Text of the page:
If you’ve ever hooked yourself up to a zipline, you know they’re fun, exhilarating and a great source of adventure. But have you ever wondered how they actually work?
Intuitively, most people understand that gravity plays a big part in the process, as you always end up at a lower point than where you started. But there’s more to it than that. When designing a zipline course, many factors need to be considered:
- How fast are the lines going to be?
- What route will the course follow?
- How will the cables be secured?
- Will the lines require passive or active braking systems?
The Physics of Ziplining
At their most basic, ziplines are simply cables connected between two points that slope downward. Passengers are fitted with a body harness that clips into the cable via a pulley.
These pulleys are designed to reduce friction, allowing the rider to accelerate down the line at grin-inducing speeds. If you’ve ever watched a spy movie where the star whisks effortlessly across a wire between two high-rise buildings by draping his jacket over the cable, this is highly inefficient (not mention highly unsafe). A pulley would create far less friction and generate faster speeds.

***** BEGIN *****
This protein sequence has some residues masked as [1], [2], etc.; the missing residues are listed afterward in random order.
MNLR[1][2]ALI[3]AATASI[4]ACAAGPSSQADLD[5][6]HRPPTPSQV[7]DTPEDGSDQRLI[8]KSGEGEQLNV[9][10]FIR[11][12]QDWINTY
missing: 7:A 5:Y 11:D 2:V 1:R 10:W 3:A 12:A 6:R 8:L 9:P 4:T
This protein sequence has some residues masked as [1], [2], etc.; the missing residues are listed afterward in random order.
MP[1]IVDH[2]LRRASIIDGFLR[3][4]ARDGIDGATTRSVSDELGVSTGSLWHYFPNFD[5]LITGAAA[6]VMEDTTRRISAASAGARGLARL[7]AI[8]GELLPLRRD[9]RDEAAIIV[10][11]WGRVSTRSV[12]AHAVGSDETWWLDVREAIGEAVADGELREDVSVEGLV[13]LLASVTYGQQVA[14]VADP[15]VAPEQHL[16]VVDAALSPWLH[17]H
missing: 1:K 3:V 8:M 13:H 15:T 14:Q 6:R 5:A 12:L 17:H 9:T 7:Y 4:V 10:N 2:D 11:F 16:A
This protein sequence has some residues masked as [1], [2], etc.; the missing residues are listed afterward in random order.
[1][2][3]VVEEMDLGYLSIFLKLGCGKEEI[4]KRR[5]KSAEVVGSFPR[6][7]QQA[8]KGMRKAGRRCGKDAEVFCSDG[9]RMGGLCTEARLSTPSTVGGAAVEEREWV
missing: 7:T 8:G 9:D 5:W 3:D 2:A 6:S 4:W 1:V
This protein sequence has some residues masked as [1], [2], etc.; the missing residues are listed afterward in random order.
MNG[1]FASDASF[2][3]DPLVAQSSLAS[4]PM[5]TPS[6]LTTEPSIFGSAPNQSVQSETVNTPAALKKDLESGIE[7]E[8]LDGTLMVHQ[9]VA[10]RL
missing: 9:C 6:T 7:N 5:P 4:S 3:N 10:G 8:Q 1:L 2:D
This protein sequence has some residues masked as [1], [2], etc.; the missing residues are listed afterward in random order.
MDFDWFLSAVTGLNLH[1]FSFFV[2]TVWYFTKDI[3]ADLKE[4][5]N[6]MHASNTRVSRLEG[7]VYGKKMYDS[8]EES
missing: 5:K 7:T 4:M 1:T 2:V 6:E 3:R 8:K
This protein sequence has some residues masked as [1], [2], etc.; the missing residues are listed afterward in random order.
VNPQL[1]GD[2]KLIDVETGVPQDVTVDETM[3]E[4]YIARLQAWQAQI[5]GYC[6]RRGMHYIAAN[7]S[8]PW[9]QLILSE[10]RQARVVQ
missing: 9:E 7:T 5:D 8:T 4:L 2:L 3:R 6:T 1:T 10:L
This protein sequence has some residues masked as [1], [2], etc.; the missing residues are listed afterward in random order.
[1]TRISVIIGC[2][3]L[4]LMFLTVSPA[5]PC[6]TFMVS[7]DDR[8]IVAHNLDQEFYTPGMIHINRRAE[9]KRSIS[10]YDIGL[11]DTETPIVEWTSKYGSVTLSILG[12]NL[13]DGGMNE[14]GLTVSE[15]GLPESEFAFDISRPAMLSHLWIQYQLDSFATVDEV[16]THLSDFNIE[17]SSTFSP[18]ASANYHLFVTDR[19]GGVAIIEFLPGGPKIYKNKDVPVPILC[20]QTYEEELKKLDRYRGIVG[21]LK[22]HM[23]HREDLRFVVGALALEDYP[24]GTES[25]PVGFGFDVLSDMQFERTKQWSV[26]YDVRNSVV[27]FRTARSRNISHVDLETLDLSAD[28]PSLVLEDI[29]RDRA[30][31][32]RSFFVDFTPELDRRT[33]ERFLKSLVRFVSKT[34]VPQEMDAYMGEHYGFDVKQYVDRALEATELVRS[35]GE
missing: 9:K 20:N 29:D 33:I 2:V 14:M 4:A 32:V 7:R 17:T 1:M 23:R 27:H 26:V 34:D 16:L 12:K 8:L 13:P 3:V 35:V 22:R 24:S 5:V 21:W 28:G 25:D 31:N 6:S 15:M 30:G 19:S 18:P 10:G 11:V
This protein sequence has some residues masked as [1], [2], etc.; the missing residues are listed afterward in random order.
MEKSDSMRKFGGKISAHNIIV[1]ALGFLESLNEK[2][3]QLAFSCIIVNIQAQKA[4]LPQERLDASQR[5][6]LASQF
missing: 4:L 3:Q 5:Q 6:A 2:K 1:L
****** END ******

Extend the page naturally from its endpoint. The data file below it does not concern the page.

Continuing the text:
Gravity dictates that you’ll be pulled downward along the line. Many modern ziplines can attain speeds in excess of 100km/h, however, the speed you travel at will be determined by a number of factors:
- Your body mass: the heavier you are, the faster you’ll travel
- Slope of the line: the steeper the line, the higher the velocity
- Length of line: the longer the line, the more time you’ll have to achieve maximum speed (to a point)
Give Me a Brake
The ultimate goal of any zipline activity should be to provide users with safety first, and then fun. Engineers need to find that balance between creating ziplines that are long, fast and high off the ground without sacrificing safety.
Part of the safety factor is determining what type of braking system to use for a given line: passive or active. Many ziplines use passive brakes, meaning the slope of the line tapers off towards the end, naturally slowing the rider down to a complete stop. This is often the preferred method because they’re simple, yet safe.
In instances where the slope of the line is greater, or the potential maximum velocity of the rider is greater, an active braking system might be required. This sometimes requires the guide to be manually in charge of the brake to slow down participants. However, there are an increasing number of automatic braking systems being installed on courses.
If you’re intrigued by ziplining, but haven’t quite mustered the courage to try it yet, read our post: 4 Reasons Zip Lining Should Be on Your Bucket List.
Looking for exciting things to do in Nelson? Come and try Kokanee Mountain Zipline. We’re less than a 30-minute drive away and our guided tours are sure to give you an adrenaline rush.